My brother Scott, 2013 Orange County Teacher of the Year, was hanging out at a park in Irvine with his wife and son and happened upon some teams of college students involved in The Solar Decathlon. This is a national competition between university engineering students to see who can design and construct the best state-of-the-art home.
Scott is always concerned about how he can enrich the education of his students, so he initiated a relationship with a student team from Santa Clara University. This partnership resulted in Scott’s class conducting regular Google Hangouts with the students who were working 500 miles away. Scott’s class prepares for the Hangouts by doing research and preparing questions. Members of the SCU team share presentations using the screen share feature and take the kids on virtual field trips through the 2009 house as well as the current construction site.
Scott graciously allowed my class to join in on the hangouts and several other classes from as far away as South America have begun watching the broadcasts. Students get to see the progress and appreciate the vast amount of work that goes into designing and constructing the Radiant House. Students from Scott’s class and my class have also been engaged by the college engineering student team through quiz questions and opinion polls which give the kids input on team decisions. The SCU Google Hangouts have been recorded and archived on YouTube. SCU Solar Decathlon has a Facebook page as well.
This cutting edge pedagogy is attracting the attention of the media as well. The Orange County Register (Irvine World News) and CBS News in the Bay area (see video below) have done stories on the Google Hangouts.
Tim and Scott interview one of the most respected educators on the web, Steven W. Anderson. He is Director of Instructional Technology for the Winston-Salem/Forsyth County Schools in Winston-Salem, NC. Steven also regularly travels the country talking to schools and districts about the use of Social Media in the classroom.
Steven has been a presenter at several educational technology conferences, including ISTE, ASCD and NCTIES, as well as served as a panelist at the #140 Conference in Los Angeles, New York and was a featured speaker at the first ever #140Edu Conference, focusing on the real-time web in education. He is also responsible in helping create #edchat, a weekly education discussion on Twitter that boasts over 500 weekly participants. Steven has also been recognized with the NOW Award, highlighting the Movers And Shakers in the world of social media and the 2009 and 2011 Edublogs, Twitterer of The Year Award. In 2012 he was named an ASCD Emerging Leader, recognizing young, talented educational leaders in their field.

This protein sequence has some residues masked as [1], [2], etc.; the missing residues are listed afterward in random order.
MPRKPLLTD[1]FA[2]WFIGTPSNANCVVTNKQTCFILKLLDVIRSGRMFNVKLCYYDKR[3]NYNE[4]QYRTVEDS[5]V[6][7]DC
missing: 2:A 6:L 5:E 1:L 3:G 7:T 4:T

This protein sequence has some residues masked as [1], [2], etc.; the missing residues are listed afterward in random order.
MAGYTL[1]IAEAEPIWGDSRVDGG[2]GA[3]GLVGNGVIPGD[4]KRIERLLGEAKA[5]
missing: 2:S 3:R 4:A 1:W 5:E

The Bedley Bros. have a sit-down with the guru of classroom management and instructional strategies, Rick Morris. He shares thoughts on the Independent Classroom Culture, “happy productive.” Rick believes that classrooms are not going to be truly happy places unless the students operate independently.
Last week, Jordan, one of my fifth grade girls, was caught doing something without permission! AND I LOVED IT!
Jordan’s classmate, Koral, was on a trip out of town to attend a funeral. During our book clubs (literature circles), I noticed that Jordan had propped her iPad up in front of her and was talking to Koral on FaceTime. Jordan knew that our class was a safe place to try something new. She also knew that I would approve of anything she did that enriched her education or that of a classmate. So here is Jordan reading Chomp to Koral, separated by a measly 1000 miles.
Dr. Tim Green, professor of EdTech at Cal State Fullerton in Southern California, shares his thoughts on teacher collaboration and 1:1 technology implementation. Dr. Green has a great deal of experience working with school districts and teachers to effectively use technology to reach all learners. And have you heard of Google Keep? Take a listen as Tim, Scott and Tim discuss cutting edge education ideas on Episode 7 of The Bedley Bros. EdChat.